That's already a cottage industry. People go to McDonalds and take away their used fry-oil. McD is happy to give it to them because then they don't have to pay to have it hauled away as garbage. It's a bit of a process to filter out the potato shards, and everywhere you go the pedestrians wonder why they're smelling french fries in the air (I'm not making this up), but it's become something of an elitist hobby for the greenies and it does save them a lot of money at $3.50 a gallon.

    I haven't tried it and my Mercedes mechanic insists that you can't run a diesel engine on corn or soybean oil without a little tweaking, but apparently these kids have overcome that obstacle.

  3. #1203
    Registered Senior Member Skeptical's Avatar
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    There is a very good way to use sugar cane alcohol (or other biofuels) to reduce greenhouse gases.

    The left over trash gets treated by anaerobic pyrrolysis to drive off volatile compounds, which can be mixed with hydrogen gas and passed over a heated catalyst to make hydrocarbons that make up even more liquid fuel.

    The residue is charcoal. This can be plowed into soils to permanently remove that carbon from the air, thereby reducing CO2 and its greenhouse effect. This is terra preta and improves soil fertility.

  4. #1204
    Quote Originally Posted by Fraggle Rocker View Post
    That's already a cottage industry. People go to McDonalds and take away their used fry-oil. McD is happy to give it to them because then they don't have to pay to have it hauled away as garbage.
    If ALL the fry oil/waste oil in the country was burned as diesel it would be roughly 1% of our oil use.

    I haven't tried it and my Mercedes mechanic insists that you can't run a diesel engine on corn or soybean oil without a little tweaking, but apparently these kids have overcome that obstacle.
    It's too thick, so it has to be heated to burn properly (and can't be used when it's really cold as it solidifies), start on diesel, use waste heat to heat the veg oil prior to injection so it can atomize it properly, switch back to diesel a few minutes before you stop the car to empty the fuel lines, so when you start it again from cold it will be diesel fuel.

    Cost of extra plumbing/heat exchanger/valves etc about a thousand or so.

    Arthur

  5. #1205
    ♫♪ Mostly Harmless ♫ ♪ F-X's Avatar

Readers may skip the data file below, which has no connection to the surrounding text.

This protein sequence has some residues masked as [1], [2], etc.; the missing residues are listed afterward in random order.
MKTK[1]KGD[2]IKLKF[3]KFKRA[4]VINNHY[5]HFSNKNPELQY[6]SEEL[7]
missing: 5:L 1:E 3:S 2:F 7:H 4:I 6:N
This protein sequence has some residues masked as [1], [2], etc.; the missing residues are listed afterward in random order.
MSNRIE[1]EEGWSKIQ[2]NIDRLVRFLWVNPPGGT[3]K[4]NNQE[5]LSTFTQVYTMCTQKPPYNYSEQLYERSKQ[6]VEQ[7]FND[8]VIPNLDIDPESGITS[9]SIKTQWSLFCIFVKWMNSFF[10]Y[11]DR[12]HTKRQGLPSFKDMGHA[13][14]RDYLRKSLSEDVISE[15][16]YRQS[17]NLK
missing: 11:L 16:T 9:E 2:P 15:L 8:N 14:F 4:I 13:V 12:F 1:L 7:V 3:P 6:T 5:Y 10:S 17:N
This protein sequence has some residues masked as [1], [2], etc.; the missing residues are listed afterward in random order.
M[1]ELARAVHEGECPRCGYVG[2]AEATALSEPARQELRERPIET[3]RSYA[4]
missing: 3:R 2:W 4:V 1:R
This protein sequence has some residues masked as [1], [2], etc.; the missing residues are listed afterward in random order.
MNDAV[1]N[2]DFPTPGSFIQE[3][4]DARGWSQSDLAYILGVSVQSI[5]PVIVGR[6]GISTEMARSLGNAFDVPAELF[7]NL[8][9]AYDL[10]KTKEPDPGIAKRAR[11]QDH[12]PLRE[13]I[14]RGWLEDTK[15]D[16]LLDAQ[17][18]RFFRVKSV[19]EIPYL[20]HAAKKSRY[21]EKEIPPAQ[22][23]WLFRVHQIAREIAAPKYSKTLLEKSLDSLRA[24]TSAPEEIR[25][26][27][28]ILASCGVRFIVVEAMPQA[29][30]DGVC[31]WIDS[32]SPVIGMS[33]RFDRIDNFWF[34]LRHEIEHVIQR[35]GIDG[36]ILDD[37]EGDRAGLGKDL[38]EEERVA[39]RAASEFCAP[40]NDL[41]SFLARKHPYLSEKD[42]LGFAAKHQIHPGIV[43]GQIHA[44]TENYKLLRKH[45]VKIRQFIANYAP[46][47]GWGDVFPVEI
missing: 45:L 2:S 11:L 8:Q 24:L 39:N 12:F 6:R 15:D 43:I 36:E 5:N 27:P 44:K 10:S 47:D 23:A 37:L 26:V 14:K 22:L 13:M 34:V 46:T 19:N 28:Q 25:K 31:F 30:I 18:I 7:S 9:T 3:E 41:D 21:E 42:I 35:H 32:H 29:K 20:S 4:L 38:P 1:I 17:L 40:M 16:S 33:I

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    Quote Originally Posted by Skeptical View Post
    This is terra preta and improves soil fertility.
    It makes me happy that you know about this. The chemistry of charcoal added to soil is fascinating.

  6. #1206
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    Quote Originally Posted by adoucette View Post
    I wouldn't want to try it under all driving conditions though. Front wheel drive is here for a reason and no design has the motive power in a trailer.
    Yes, if it's snowing and you're tooling around the mountains, a pusher trailer would be an issue. But it is a solution to the issue of EV range for the case of having to take a car a long distance, and they'd be easy to rent.

    BTW pushers have been around quite a while for EV's:

    http://www.jstraubel.com/EVpusher/EVpusher2.htm
    http://www.mrsharkey.com/pusher.htm

    They're a common way to get EV's to faraway car shows and EV enthusiast meets.

    I think you underestimate how expensive this battery pack would be, so no I don't think you would just leave it around. Indeed a typical battery pack like you describe would be more expensive than a lot of cars, so no you are not going to be able to easily rent them because of the cost/liability/risk associated with that much money in a very mobile and not easily traceable platform.
    Right; I was talking about an IC engine in a trailer, not a battery. The batteries are expensive and so should stay with the car. The trailer I'm discussing would just be a small IC engine/drivetrain which won't be nearly as useful to people. Indeed, homemade pusher trailers are often just the front of a subcompact car that's been cut off. Few people will want 1/3 of a car.